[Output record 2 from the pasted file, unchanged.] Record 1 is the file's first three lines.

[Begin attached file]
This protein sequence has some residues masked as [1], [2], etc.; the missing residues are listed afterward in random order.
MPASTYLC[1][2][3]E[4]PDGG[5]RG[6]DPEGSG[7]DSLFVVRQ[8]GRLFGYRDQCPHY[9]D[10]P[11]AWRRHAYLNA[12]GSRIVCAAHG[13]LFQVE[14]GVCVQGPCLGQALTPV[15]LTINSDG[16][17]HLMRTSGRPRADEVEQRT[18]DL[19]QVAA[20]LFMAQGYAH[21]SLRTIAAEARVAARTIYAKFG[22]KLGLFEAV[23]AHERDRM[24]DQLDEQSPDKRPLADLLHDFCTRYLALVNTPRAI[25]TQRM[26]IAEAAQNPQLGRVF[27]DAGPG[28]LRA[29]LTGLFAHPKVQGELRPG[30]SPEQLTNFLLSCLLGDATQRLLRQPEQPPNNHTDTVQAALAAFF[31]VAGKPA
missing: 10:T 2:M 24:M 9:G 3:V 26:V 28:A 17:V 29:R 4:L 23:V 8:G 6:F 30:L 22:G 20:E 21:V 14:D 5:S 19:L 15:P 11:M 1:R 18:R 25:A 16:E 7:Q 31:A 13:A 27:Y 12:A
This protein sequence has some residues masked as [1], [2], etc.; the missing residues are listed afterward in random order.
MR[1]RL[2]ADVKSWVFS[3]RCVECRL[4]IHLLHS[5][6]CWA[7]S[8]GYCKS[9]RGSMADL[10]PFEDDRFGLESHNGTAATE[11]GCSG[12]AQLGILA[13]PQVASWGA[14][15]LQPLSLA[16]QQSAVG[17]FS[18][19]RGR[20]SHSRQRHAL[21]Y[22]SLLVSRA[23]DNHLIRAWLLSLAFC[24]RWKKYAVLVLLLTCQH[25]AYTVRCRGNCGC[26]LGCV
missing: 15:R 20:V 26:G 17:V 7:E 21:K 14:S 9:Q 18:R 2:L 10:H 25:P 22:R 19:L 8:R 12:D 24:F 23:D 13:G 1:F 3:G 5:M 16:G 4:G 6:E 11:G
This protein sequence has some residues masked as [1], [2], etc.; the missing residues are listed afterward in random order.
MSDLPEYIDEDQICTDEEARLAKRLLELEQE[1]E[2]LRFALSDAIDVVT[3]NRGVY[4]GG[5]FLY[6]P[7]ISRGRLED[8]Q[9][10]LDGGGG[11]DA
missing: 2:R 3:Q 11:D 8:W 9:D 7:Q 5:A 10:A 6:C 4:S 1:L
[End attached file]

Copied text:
This protein sequence has some residues masked as [1], [2], etc.; the missing residues are listed afterward in random order.
MR[1]RL[2]ADVKSWVFS[3]RCVECRL[4]IHLLHS[5][6]CWA[7]S[8]GYCKS[9]RGSMADL[10]PFEDDRFGLESHNGTAATE[11]GCSG[12]AQLGILA[13]PQVASWGA[14][15]LQPLSLA[16]QQSAVG[17]FS[18][19]RGR[20]SHSRQRHAL[21]Y[22]SLLVSRA[23]DNHLIRAWLLSLAFC[24]RWKKYAVLVLLLTCQH[25]AYTVRCRGNCGC[26]LGCV
missing: 15:R 20:V 26:G 17:V 7:E 21:K 14:S 9:Q 18:R 2:L 10:H 25:P 22:R 19:L 8:R 12:D 24:F 23:D 13:G 1:F 3:G 5:M 16:G 4:G 6:E 11:G